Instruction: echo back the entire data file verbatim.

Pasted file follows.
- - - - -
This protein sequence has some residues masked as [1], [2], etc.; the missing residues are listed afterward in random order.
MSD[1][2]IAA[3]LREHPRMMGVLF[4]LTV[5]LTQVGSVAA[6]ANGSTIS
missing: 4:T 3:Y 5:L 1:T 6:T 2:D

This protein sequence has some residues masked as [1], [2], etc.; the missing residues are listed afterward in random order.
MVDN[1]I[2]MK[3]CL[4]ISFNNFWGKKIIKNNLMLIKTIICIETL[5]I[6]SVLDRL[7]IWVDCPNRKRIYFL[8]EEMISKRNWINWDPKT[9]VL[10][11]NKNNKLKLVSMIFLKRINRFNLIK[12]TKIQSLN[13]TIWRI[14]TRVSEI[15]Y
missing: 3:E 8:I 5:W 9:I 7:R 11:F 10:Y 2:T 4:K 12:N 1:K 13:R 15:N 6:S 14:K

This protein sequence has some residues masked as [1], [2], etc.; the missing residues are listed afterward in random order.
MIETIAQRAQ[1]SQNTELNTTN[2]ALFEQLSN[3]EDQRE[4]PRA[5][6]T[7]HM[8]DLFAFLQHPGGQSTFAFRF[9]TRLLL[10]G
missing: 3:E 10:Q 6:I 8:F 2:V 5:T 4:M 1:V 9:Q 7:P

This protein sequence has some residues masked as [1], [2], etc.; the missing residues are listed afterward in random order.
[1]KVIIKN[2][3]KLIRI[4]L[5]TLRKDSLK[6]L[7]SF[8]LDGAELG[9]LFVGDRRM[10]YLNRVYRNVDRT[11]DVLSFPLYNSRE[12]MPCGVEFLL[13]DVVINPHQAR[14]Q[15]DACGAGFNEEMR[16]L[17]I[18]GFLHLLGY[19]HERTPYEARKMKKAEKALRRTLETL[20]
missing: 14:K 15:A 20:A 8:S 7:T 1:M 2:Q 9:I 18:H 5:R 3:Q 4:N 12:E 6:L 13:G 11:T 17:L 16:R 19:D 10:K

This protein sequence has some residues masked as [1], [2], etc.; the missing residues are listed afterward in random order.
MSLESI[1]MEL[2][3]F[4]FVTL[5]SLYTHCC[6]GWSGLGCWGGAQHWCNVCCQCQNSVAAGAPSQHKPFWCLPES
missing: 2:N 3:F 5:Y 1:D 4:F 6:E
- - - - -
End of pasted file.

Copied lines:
This protein sequence has some residues masked as [1], [2], etc.; the missing residues are listed afterward in random order.
MSD[1][2]IAA[3]LREHPRMMGVLF[4]LTV[5]LTQVGSVAA[6]ANGSTIS
missing: 4:T 3:Y 5:L 1:T 6:T 2:D

This protein sequence has some residues masked as [1], [2], etc.; the missing residues are listed afterward in random order.
MVDN[1]I[2]MK[3]CL[4]ISFNNFWGKKIIKNNLMLIKTIICIETL[5]I[6]SVLDRL[7]IWVDCPNRKRIYFL[8]EEMISKRNWINWDPKT[9]VL[10][11]NKNNKLKLVSMIFLKRINRFNLIK[12]TKIQSLN[13]TIWRI[14]TRVSEI[15]Y
missing: 3:E 8:I 5:W 9:I 7:R 11:F 10:Y 2:T 4:K 12:N 1:K 13:R 15:N 6:S 14:K

This protein sequence has some residues masked as [1], [2], etc.; the missing residues are listed afterward in random order.
MIETIAQRAQ[1]SQNTELNTTN[2]ALFEQLSN[3]EDQRE[4]PRA[5][6]T[7]HM[8]DLFAFLQHPGGQSTFAFRF[9]TRLLL[10]G
missing: 3:E 10:Q 6:I 8:F 2:V 5:T 4:M 1:V 9:Q 7:P

This protein sequence has some residues masked as [1], [2], etc.; the missing residues are listed afterward in random order.
[1]KVIIKN[2][3]KLIRI[4]L[5]TLRKDSLK[6]L[7]SF[8]LDGAELG[9]LFVGDRRM[10]YLNRVYRNVDRT[11]DVLSFPLYNSRE[12]MPCGVEFLL[13]DVVINPHQAR[14]Q[15]DACGAGFNEEMR[16]L[17]I[18]GFLHLLGY[19]HERTPYEARKMKKAEKALRRTLETL[20]
missing: 14:K 15:A 20:A 8:S 7:T 1:M 2:Q 9:I 18:H 5:R 3:Q 4:N 12:E 6:L 13:G 11:T 17:L 16:R 19:D 10:K

This protein sequence has some residues masked as [1], [2], etc.; the missing residues are listed afterward in random order.
MSLESI[1]MEL[2][3]F[4]FVTL[5]SLYTHCC[6]GWSGLGCWGGAQHWCNVCCQCQNSVAAGAPSQHKPFWCLPES
missing: 2:N 3:F 5:Y 1:D 4:F 6:E